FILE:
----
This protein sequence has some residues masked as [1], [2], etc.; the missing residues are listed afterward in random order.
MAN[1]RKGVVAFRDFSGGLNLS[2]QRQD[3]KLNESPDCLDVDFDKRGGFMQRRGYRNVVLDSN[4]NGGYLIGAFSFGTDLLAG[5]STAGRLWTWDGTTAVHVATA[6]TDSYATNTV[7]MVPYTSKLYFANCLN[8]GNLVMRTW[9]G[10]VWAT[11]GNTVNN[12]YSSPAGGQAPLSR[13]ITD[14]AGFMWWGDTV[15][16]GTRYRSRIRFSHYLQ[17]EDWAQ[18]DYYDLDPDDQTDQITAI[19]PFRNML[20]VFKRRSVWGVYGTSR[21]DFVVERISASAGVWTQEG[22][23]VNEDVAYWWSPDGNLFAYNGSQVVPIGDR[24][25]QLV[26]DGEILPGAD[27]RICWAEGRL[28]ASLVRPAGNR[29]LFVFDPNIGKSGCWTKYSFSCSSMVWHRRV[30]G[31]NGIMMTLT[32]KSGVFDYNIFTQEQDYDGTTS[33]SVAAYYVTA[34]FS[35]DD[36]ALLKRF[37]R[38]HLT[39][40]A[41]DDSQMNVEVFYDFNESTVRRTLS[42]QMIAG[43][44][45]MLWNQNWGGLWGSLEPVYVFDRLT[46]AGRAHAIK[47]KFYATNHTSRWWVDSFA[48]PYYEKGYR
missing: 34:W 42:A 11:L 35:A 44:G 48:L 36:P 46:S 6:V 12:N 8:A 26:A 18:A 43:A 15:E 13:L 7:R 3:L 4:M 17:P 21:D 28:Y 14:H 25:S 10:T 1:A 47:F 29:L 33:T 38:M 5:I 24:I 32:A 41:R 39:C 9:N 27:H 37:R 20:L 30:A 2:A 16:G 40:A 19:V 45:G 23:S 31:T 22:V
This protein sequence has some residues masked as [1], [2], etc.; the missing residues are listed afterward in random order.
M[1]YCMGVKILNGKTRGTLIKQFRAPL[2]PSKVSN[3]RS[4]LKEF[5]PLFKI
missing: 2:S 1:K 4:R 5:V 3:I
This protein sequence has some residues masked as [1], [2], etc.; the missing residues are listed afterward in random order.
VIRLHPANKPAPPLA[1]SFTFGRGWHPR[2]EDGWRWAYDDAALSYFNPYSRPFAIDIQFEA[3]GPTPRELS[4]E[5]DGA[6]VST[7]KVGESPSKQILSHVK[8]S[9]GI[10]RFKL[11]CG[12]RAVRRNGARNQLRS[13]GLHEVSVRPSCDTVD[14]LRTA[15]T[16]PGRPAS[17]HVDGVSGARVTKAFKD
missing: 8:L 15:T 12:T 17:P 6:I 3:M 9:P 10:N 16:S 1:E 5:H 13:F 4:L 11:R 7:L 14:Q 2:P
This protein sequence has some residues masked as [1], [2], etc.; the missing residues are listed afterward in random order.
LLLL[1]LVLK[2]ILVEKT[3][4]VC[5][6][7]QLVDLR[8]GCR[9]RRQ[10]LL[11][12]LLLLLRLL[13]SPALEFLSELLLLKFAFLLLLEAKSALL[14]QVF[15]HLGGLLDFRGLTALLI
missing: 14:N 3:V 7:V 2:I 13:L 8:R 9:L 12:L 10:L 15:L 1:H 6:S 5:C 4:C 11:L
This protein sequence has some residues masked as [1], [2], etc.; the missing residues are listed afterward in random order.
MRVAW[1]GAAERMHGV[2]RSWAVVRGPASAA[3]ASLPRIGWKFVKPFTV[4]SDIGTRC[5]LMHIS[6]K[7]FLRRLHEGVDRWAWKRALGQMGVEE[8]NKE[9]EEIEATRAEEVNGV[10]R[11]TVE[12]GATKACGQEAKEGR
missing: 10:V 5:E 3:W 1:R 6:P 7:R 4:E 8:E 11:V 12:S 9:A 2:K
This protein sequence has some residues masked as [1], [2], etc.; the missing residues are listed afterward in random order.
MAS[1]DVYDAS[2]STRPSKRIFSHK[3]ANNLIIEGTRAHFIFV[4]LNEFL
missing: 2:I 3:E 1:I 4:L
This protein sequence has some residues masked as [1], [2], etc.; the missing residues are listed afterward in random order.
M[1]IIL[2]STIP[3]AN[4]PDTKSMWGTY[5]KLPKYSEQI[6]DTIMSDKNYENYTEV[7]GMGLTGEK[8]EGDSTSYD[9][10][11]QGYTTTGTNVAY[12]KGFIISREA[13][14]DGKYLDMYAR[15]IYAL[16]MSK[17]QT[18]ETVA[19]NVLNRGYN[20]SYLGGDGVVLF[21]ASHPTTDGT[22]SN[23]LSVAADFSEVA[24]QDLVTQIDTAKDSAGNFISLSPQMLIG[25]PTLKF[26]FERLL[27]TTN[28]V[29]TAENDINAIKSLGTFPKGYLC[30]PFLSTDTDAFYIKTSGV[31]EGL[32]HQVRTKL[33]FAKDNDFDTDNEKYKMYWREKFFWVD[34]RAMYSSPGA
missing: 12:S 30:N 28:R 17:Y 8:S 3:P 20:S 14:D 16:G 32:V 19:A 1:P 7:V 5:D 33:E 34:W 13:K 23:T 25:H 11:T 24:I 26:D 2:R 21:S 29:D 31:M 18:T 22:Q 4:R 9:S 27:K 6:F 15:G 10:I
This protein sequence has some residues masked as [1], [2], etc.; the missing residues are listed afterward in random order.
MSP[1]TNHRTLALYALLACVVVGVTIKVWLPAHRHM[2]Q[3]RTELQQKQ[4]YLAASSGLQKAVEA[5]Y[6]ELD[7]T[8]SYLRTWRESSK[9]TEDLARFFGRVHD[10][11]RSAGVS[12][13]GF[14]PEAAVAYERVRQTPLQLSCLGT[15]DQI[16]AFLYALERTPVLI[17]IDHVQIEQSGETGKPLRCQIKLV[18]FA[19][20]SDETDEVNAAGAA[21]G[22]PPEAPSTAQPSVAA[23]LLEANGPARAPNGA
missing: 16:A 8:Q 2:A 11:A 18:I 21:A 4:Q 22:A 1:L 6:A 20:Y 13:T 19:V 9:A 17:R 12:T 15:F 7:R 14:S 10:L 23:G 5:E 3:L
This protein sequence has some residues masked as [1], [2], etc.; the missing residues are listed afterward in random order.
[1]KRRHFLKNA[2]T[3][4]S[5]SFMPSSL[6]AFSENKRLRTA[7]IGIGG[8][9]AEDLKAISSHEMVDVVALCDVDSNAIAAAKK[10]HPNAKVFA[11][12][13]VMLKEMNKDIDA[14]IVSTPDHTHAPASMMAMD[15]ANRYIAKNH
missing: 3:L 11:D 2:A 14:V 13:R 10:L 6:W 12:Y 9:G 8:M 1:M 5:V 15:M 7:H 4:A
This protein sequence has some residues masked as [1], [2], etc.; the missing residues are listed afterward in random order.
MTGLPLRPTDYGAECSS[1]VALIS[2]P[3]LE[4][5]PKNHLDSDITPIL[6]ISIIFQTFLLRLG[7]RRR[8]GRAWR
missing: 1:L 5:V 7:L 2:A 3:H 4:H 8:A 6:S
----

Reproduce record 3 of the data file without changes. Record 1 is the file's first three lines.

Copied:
This protein sequence has some residues masked as [1], [2], etc.; the missing residues are listed afterward in random order.
VIRLHPANKPAPPLA[1]SFTFGRGWHPR[2]EDGWRWAYDDAALSYFNPYSRPFAIDIQFEA[3]GPTPRELS[4]E[5]DGA[6]VST[7]KVGESPSKQILSHVK[8]S[9]GI[10]RFKL[11]CG[12]RAVRRNGARNQLRS[13]GLHEVSVRPSCDTVD[14]LRTA[15]T[16]PGRPAS[17]HVDGVSGARVTKAFKD
missing: 8:L 15:T 12:T 17:P 6:I 3:M 9:P 10:N 16:S 1:E 5:H 13:F 4:L 11:R 7:L 14:Q 2:P